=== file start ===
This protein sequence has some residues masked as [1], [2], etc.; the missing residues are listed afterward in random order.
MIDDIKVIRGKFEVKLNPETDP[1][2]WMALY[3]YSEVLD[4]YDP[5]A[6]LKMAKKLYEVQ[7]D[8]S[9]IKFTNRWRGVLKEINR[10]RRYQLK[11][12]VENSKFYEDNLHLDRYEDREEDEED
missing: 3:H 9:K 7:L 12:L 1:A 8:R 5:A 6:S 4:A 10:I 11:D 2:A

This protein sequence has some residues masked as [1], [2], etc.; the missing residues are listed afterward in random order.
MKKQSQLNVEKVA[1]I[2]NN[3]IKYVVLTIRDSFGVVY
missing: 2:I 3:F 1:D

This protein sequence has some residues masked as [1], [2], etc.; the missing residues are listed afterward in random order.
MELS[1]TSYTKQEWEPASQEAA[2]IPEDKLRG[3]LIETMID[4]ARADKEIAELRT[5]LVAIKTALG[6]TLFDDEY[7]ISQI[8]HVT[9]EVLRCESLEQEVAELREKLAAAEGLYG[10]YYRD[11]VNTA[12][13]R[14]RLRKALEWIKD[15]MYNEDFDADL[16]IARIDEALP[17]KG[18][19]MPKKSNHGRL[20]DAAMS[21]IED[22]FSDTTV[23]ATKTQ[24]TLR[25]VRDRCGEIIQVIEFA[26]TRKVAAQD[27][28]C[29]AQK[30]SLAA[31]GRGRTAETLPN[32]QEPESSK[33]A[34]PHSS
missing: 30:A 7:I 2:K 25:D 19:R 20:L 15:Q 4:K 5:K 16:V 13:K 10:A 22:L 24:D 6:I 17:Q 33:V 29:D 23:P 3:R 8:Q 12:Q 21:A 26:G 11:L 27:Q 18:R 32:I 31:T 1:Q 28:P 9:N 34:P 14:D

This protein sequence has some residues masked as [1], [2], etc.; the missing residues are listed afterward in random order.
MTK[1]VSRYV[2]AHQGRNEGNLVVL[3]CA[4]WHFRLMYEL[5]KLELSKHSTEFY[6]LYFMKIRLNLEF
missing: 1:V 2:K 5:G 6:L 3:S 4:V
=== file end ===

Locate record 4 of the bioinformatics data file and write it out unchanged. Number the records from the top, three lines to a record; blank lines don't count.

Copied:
This protein sequence has some residues masked as [1], [2], etc.; the missing residues are listed afterward in random order.
MTK[1]VSRYV[2]AHQGRNEGNLVVL[3]CA[4]WHFRLMYEL[5]KLELSKHSTEFY[6]LYFMKIRLNLEF
missing: 1:V 2:K 5:G 6:L 3:S 4:V